Inspiration for childless and childfree women

Thoughts and ideas to inspire, uplift and affirm the childless and childfree, by circumstance and by choice


Are non-mothers more involved with charities and social justice movements than other women? In her book Childfree and Loving It!, Nicki Defago dispels this idea as a myth about childfree people.

“It would be … misleading to suggest that we’re keeping the charitable needs of the world afloat; some do appreciate having the time for community and voluntary activities, but others simply prefer living without children.”

I think Defago is probably right, but while compiling the pinboard of inspiring childless and childfree women it has been  striking to see how many  were real movers and shakers in terms of their courage and devotion to the causes they’ve supported. Even those who gained celebrity in other ways seem often to have contributed a great deal to charities and movements that were important to them.

On the one hand I think focusing on this impressive collection of ‘good works’ is a fantastic way of addressing any stereotype of the non-mother as lacking in generosity or interest in her fellow human being. But on the other hand, I hope the emphasis on charitable works in some of the literature on childlessness and childfreedom doesn’t reflect an idea that non-motherhood-is-only-okay-if-you-prove-that-you-are-as-much-like-an-idealised-mother-as-you-can-possibly-be (i.e. endlessly giving, self-sacrificial etc).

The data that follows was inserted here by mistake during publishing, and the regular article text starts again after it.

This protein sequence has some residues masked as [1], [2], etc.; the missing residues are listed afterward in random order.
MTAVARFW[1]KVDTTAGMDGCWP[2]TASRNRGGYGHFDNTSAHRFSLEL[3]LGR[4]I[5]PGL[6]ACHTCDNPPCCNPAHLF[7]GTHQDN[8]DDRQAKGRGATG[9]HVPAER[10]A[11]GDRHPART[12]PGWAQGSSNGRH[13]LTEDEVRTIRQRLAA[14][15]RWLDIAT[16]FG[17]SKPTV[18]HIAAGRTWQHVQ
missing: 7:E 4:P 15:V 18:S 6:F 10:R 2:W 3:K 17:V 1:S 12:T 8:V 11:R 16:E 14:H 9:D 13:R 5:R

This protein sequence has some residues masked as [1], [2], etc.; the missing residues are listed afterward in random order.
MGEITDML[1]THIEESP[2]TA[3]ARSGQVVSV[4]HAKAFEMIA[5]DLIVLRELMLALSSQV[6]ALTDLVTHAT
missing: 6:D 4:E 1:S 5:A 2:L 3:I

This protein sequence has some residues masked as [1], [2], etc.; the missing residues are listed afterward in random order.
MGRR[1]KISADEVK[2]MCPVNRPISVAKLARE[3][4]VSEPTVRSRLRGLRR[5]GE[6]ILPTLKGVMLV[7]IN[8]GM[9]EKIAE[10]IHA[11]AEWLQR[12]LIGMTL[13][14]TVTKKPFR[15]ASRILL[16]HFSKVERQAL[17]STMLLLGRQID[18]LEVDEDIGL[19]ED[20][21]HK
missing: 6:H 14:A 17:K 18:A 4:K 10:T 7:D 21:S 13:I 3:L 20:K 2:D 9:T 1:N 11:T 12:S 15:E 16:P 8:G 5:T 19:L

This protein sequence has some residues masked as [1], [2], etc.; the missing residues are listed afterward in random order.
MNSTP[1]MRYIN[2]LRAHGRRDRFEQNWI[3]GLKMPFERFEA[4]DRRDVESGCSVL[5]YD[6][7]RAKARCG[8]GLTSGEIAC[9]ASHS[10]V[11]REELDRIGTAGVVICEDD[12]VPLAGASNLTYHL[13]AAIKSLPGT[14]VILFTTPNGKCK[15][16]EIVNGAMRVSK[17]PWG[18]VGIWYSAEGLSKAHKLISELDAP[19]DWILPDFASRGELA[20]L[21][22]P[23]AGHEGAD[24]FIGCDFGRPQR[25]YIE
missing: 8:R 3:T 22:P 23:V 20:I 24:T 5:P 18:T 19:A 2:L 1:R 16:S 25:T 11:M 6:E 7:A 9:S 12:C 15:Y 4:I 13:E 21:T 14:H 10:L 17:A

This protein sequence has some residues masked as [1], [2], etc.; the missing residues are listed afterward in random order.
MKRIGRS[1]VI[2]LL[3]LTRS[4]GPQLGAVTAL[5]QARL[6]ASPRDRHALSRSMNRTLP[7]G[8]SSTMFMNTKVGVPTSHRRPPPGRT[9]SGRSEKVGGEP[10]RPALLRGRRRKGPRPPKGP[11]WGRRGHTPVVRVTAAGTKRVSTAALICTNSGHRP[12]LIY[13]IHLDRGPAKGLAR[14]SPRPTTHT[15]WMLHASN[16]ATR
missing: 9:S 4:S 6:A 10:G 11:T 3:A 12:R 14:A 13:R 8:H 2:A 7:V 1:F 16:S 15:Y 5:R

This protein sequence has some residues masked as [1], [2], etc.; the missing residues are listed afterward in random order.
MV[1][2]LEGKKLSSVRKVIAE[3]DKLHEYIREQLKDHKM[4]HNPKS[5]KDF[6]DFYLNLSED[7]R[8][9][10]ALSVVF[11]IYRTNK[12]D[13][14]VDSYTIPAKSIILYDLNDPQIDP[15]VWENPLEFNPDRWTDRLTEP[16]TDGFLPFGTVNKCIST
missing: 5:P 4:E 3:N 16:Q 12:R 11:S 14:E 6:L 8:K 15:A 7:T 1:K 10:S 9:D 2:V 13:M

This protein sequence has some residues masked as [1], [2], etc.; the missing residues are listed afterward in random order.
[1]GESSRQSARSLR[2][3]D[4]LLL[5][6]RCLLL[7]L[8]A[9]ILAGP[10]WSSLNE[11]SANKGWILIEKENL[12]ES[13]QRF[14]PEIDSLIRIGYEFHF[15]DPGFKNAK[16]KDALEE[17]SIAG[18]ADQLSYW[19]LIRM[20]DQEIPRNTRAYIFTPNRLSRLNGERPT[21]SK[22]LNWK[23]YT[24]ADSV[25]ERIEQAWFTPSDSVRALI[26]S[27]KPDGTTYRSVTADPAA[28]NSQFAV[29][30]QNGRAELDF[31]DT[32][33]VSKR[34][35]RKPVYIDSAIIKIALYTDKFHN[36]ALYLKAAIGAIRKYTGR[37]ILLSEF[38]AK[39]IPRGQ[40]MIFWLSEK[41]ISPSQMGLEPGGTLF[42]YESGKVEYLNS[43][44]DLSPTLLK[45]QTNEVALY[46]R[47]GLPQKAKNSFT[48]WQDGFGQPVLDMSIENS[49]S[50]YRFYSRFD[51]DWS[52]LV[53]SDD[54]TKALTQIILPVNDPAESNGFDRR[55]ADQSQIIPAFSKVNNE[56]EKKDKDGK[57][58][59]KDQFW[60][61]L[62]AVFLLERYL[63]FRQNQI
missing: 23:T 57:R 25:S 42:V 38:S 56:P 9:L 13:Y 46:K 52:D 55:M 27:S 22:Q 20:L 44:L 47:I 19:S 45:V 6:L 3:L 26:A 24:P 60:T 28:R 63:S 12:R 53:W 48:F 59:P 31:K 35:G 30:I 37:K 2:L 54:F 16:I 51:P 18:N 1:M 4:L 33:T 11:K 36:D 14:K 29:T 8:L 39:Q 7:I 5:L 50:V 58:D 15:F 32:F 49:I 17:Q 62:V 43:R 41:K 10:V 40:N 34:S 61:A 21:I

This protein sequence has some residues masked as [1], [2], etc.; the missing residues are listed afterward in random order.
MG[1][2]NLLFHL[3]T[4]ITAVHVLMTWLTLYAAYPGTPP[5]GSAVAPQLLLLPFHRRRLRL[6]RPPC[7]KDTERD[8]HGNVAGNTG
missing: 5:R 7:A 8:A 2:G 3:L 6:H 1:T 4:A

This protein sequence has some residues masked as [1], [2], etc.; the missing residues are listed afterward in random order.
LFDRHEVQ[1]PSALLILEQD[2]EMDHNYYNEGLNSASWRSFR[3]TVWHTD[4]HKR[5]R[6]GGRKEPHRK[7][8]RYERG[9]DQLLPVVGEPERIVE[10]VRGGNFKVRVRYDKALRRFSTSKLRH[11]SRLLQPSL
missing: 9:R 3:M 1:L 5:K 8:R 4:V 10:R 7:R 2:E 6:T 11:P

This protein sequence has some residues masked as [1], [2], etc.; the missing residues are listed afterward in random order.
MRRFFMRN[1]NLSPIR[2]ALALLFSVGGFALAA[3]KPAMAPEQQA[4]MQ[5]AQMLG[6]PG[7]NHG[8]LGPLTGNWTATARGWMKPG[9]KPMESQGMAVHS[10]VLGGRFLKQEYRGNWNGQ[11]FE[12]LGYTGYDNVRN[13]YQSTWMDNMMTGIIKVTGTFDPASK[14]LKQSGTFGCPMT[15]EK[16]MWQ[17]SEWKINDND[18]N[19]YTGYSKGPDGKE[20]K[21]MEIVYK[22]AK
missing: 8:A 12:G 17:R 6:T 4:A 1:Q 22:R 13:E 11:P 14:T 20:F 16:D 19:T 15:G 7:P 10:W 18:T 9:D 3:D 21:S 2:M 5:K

Personally, I am definitely in favour of all people devoting time and resources to helping out their fellow human beings and creatures. I do my best to contribute and I plan to do so all my life.

But I don’t think there should be any special expectation or obligation associated with non-motherhood.

If you’re interested in perceptions of non-mothers, you might like to read about where the books about our lives get shelved or  the problem with regarding choices and circumstances as completely separate forces in the lives of childless and childfree women.

But in the meantime, how about you? Do you think of yourself as a ‘giver’? And do you think there is any connection with being childless or childfree?

[The beautiful image above is featured with permission from
k. watson whose gorgeous work you can find here and here.]


24 comments on “giving